There are problems in your life for which you have an obligation to never give up trying to solve.

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Inspired by Calen’s Sandbox Challenge No. 59: The Problem with Tigers.

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People Can, People Do

“About what do you worry?”

“About what is there not to worry?”

I point to the pictures of scars in the landscape from the machines we’ve created in the name of progress.

I point to the grief of a child, estranged from family, friends, food and a future as she sits neglected in a camp the world is too afraid to discuss even at a presidential debate.

I point to the bees that did not survive the winter, huddled together, frozen in time, the only testament to their short lives.

I point to the demonstrators wanting nothing more than for their life to matter.

I point to the report which conclusively states that it was a missile that brought down a passenger plane.

I point to the couple arguing who can only find a solution to their problems in the depth of the liqueur that destroys them.

I point to the fluorescent pool of stagnant water, afraid to know what has caused it.

I point to the mountain of bills that keeps potential and creativity locked inside the vortex of paid labour.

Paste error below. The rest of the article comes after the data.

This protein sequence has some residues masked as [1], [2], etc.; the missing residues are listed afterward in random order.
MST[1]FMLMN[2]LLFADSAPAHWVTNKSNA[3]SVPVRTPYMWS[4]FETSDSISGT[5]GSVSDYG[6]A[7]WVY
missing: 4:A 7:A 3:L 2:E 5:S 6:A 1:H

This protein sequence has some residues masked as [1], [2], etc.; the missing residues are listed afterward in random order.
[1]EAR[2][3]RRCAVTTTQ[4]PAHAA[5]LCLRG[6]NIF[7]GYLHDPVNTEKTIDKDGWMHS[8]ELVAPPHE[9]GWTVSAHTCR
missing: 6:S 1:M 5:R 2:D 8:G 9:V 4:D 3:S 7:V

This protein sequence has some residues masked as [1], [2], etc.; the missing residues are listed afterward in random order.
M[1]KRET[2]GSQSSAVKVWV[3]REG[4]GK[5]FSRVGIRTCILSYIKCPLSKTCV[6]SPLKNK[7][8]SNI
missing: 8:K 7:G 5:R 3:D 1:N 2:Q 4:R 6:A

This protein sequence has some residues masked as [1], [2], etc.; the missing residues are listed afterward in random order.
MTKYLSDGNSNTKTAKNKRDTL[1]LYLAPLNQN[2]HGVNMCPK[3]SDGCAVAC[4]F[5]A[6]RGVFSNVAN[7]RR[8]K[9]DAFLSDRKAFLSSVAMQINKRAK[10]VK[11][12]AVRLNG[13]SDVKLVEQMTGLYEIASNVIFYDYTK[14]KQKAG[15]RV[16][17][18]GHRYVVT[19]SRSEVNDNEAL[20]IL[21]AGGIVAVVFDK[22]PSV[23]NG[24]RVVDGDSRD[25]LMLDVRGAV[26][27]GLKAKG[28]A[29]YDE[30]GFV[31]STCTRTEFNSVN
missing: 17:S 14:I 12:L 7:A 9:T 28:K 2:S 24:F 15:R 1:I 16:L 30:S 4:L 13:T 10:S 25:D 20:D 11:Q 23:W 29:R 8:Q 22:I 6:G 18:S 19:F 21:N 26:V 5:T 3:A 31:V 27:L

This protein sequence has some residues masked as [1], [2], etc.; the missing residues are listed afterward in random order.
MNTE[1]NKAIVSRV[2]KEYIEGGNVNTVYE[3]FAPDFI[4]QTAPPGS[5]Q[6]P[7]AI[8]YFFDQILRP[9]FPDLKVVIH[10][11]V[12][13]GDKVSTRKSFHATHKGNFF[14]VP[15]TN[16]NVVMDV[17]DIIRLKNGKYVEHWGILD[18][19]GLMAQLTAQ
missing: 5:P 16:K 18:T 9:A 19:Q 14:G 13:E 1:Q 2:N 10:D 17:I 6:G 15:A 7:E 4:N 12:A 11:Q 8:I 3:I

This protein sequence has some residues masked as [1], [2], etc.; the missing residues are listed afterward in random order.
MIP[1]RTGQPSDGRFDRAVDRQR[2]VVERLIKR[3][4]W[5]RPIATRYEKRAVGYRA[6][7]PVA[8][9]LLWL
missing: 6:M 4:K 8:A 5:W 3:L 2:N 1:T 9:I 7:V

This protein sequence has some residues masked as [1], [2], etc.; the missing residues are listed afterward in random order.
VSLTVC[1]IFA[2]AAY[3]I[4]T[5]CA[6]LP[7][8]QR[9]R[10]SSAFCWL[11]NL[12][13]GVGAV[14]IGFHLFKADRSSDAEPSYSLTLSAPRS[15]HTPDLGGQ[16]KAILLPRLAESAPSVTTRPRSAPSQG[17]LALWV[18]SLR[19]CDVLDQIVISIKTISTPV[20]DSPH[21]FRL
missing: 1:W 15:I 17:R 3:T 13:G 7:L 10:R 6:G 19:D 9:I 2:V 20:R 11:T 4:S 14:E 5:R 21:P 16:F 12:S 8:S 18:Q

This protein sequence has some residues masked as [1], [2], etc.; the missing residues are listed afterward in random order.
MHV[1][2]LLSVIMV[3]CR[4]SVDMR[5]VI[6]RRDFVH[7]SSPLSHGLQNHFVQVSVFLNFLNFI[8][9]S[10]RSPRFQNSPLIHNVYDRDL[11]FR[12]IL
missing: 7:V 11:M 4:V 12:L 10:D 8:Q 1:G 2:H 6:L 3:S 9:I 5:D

I point to the debris of aspiration, hope and joy.

“But worry is but an expression of compliance.”

I furrow my brow, confused.

An image from the catalogue of my mind emerges.  I’m worrying at a maths problem and can’t let it go until the solution magically appears before me.  Later in my life I’m alone, have no more than pennies in my pocket and no place to stay.  By the end of the day, I have made a new friend who feeds me in exchange for nothing more than conversation, gain a live in job for the summer and a £10 note shuffles at my feet, the breeze capturing its crumpled corners teasing me to catch it first.

 

Poppie-Wave-for-Web
Even poppies grow midst desolation and destruction

 

In every problem lies a solution.

The furrowed brow becomes uncreased, replaced with the dawn of realisation.  Worry doesn’t solve problems.  It keeps you complicit in their escalation.  But hope is radical.  Problems present an opportunity to be great.  People can, people do.